As enterprises embrace a wider range of digital technologies, they need to take a people-centric approach to security. That means your first line of defense becomes your staff. And sometimes, the last.
In the digital workspace, the inevitable transition to cloud, mobile and social technologies means that employees are central to enterprise security strategy.
Gartner argues that enterprises need to adopt a people-centric security (PCS) approach which “emphasizes individual accountability and trust, and de-emphasizes restrictive, preventative security controls”.
Conventional security strategies take what is often referred to as a “command and control” approach to safeguarding the enterprise. PCS reduces these controls and seeks to motivate users to take more responsibility for their actions. The upside should be a more agile business structure. But this people-centric proposition does not come without challenges.
“If we’re going to give people more freedom to decide, we must make them aware that there are consequences and educate them on what these consequences are,” explained Tom Scholtz, vice president, Gartner. “We can’t ask them to make decisions that may have a negative impact if they don’t have the knowledge to make those decisions.”
So here are four key areas enterprises should take into account if they are planning to introduce PCS:
1) Ignorance is no longer an excuse
The workforce is the custodian of policy and central to the way information is shared. Enterprises that instigating targeted policy training to make users aware of how data should be handled, are reaping the rewards. According to the Ponemon Institute, the number of inside breaches has gone down, most likely as a result of training and awareness programs having a positive impact on users.
2) Responsibility starts at the top
Data security should be second nature and users must be willing to accept accountability. Cybersecurity awareness and readiness should be communicated throughout the enterprise, from the boardroom down. A recent survey led by researchers at Goldsmiths University of London found a lack of widespread accountability for security in senior management. They found that in the most vulnerable enterprises, 90 per cent of board members admitted they could not interpret a cybersecurity report and only 10 per cent said they were updated about cyberthreats that may affect the business.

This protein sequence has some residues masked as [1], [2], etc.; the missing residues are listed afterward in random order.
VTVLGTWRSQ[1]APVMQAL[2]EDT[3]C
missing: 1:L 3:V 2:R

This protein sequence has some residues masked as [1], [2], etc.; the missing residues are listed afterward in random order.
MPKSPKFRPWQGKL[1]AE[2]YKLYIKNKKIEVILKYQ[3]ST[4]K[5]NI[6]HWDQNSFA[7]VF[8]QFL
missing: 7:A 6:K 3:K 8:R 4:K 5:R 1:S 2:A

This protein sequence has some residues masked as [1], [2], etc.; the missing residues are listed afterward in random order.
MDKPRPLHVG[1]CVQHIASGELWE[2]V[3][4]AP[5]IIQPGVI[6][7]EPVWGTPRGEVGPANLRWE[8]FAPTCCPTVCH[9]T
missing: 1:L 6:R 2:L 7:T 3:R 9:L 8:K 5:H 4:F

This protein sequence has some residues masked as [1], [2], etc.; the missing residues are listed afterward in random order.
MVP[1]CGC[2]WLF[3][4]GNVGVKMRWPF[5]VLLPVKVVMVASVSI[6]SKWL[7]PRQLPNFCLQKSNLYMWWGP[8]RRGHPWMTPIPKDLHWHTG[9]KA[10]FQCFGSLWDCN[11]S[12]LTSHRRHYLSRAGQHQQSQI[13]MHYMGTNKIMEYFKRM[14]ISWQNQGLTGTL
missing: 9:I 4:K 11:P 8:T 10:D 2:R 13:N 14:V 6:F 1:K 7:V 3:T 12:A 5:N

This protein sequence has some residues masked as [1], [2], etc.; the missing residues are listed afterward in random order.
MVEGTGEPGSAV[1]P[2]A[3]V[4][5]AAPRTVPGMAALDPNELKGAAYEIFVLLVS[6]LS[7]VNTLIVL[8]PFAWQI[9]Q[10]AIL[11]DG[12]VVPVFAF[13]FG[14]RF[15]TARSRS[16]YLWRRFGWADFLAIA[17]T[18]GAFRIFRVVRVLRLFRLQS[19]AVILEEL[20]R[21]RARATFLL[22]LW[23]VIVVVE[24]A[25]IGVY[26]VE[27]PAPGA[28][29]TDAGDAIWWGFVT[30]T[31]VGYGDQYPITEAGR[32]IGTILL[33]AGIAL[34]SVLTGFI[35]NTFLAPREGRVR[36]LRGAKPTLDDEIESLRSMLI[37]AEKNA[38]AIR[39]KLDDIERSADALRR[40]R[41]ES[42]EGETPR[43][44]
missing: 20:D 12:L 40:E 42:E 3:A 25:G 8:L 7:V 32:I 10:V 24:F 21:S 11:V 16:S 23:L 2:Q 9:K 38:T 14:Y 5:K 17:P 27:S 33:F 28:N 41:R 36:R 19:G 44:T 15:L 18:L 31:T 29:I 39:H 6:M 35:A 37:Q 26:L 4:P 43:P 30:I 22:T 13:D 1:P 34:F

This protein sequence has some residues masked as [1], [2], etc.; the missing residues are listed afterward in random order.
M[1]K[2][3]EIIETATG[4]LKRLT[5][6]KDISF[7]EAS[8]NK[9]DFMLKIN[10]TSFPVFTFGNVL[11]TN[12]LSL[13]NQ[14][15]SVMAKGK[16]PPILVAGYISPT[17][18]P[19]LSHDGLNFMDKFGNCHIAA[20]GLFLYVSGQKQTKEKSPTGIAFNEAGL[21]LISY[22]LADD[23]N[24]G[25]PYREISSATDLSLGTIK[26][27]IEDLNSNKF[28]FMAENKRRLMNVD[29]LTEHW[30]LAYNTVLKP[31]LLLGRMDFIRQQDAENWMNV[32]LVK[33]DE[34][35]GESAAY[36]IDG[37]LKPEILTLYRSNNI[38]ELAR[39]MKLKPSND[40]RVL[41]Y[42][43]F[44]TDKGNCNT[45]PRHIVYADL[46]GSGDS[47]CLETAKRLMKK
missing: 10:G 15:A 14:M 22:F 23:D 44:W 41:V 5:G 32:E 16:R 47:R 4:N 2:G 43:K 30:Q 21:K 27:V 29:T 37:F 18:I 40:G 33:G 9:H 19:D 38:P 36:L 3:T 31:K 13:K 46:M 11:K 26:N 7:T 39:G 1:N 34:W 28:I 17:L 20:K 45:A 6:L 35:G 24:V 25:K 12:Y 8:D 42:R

3) Most users are not a threat, so trust them
People-centric security requires a balance between trust and verification. It is built on the assumption that most users want to behave in a secure manner. So trust them. But also make them aware their actions are being monitored and if mistakes occur, they can be held responsible. “The traditional approach is to treat 100 per cent of people with suspicion, even though only 2 per cent or 3 per cent misbehave. That's probably not the most effective way of going about it,” Scholtz explained at Gartner’s Symposium.
4) Testing trust on small group
PCS may not suit the set-up of all organizations. It requires a bold, new way of thinking about security and it takes time to put the right foundations in place. Firstly, security must be embedded in the management structure and all staff need to be fully aware of the strategy, which will require a learning curve. In traditional security programs, people are under constant surveillance because there is little or no trust element. With PCS, people are seen as a source of value when it comes to security prevention. This requires building a strong culture of shared security principles, which some enterprises may find a challenge.
For enterprises that want to go down the PCS route, Scholtz advocates choosing an appropriate target area for initial deployment. This way an enterprise can monitor how PCS works in a controlled environment and iron out any initial problems or queries that may arise from staff in what is a revolutionary approach to IT security.
People are central to Orange Business’ security offerings. Find out more about how you can create a secure environment in which your business can grow here.